The thought of – Module vs Plugin was introduced from Liferay 7 which is built on top of modular framework called OSGI. So it is crucial to understand this concept.
Starting with version 7, Liferay leverages the OSGi platform for doing modular application development. In all previous Liferay releases (till 6.2), the single unit of development was called plugin (or Liferay Plugin) like portlet, hook, layout, theme, and EXT.
Since Liferay 7 is moved towards the modular framework, the single unit of development is called a module. In short, a module can be described as the Liferay 7 plugin, which contains a group of classes with a MANIFEST file along with additional resources, packaged into a JAR file.
One fact (and probably the difference) between module and plugin is, multiple modules can form an application in Liferay 7. If you could see, many out of the box applications (for example, web content display portlet in Liferay 7) are divided into multiple modules like API, Service, and Web modules.
This is not possible in the plugin case because a single plugin (as a traditional J2EE web application) represents the whole application.
As a Liferay developer, It is essential to understand the difference between the module vs. plugin. There are various perspectives from which you can understand the differences. Let’s look at all of them.
- Release, Framework, and Run-time
- Packaging of module vs. plugin
- Plug & Play with module vs plugin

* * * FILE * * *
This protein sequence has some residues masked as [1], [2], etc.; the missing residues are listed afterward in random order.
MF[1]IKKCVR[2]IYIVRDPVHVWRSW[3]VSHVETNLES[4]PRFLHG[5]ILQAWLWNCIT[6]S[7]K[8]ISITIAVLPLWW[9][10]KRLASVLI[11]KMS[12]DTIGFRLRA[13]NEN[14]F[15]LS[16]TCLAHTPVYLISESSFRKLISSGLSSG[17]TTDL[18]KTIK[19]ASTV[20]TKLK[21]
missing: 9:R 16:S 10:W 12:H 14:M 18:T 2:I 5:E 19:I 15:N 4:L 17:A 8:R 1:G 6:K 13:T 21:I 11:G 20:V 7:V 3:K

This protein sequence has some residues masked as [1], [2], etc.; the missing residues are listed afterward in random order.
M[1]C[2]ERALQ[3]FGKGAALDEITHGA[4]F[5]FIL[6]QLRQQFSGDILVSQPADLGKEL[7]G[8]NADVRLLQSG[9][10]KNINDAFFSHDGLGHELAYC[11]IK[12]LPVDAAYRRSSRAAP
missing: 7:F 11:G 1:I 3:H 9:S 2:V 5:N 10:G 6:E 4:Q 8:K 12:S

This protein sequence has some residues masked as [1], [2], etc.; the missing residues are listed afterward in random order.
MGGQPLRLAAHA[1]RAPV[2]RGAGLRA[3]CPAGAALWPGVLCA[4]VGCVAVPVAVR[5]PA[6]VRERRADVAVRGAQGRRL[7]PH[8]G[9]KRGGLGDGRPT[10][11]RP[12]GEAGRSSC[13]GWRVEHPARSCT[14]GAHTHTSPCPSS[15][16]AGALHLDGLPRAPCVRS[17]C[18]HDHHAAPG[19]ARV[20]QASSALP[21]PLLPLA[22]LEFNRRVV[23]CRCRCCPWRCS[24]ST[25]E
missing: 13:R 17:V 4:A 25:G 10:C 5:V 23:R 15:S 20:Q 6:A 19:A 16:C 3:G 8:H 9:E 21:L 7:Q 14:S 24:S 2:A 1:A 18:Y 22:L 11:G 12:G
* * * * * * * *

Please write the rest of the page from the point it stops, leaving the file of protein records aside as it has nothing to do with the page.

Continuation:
- Lifecycle management of module vs plugin
- Deployment of module vs plugin
- Deployment descriptor of module vs plugin
- Configuration of module vs plugin
- Build Tools used for module vs plugin
- Workspace for module vs plugin
- Development Frameworks for module vs plugin
- Microservice architecture with module vs plugin
Release, Framework, and Run-time
Module: As we know, Liferay 7 provides development on top of the OSGi platform for a modular system. So modules/bundles came into the picture, starting with Liferay 7 (DXP). OSGi framework is used to develop modules. OSGi container is required to execute modules.
Plugin: Support for the plugin was there from the initial releases of the Liferay. Plugins were developed with the traditional J2EE web application framework. The application server or servlet container (like Tomcat) provides a runtime environment for plugins.
Packaging of module vs. plugin
Module: As an OSGI standard, modules are packaged as JARs.
Plugin: Since plugin runs as a web application, they are packaged in the form of WARs
Plug & Play with module vs plugin
Module: Modules are, in a true sense, Plug & Play. Once they are deployed, you can simply active, in-active, start, stop with a single command without completely un-deploying it. Further, any out of the box application (which is in the form of multiple modules) can be on and off without restarting the Liferay server.
Plugin: Though custom developed plugins are kind of Plug and Play, you need to completely un-deploy if you want to remove it. There are no such things as Active or Inactive; it is deployed or undeployed. Additionally, you can’t make on and off any out of the box applications because Liferay (of all prior version than 7) is deployed as a whole single application.
Lifecycle management of module vs plugin
Module: Liferay 7 provides the Command Line Tool (CLI) called Apache GOGO shell to manage the module’s lifecycle. For example, you can active, inactive, start, stop, install, uninstall the modules with GOGO Shell commands. It is an OSGI container that manages the lifecycle of modules.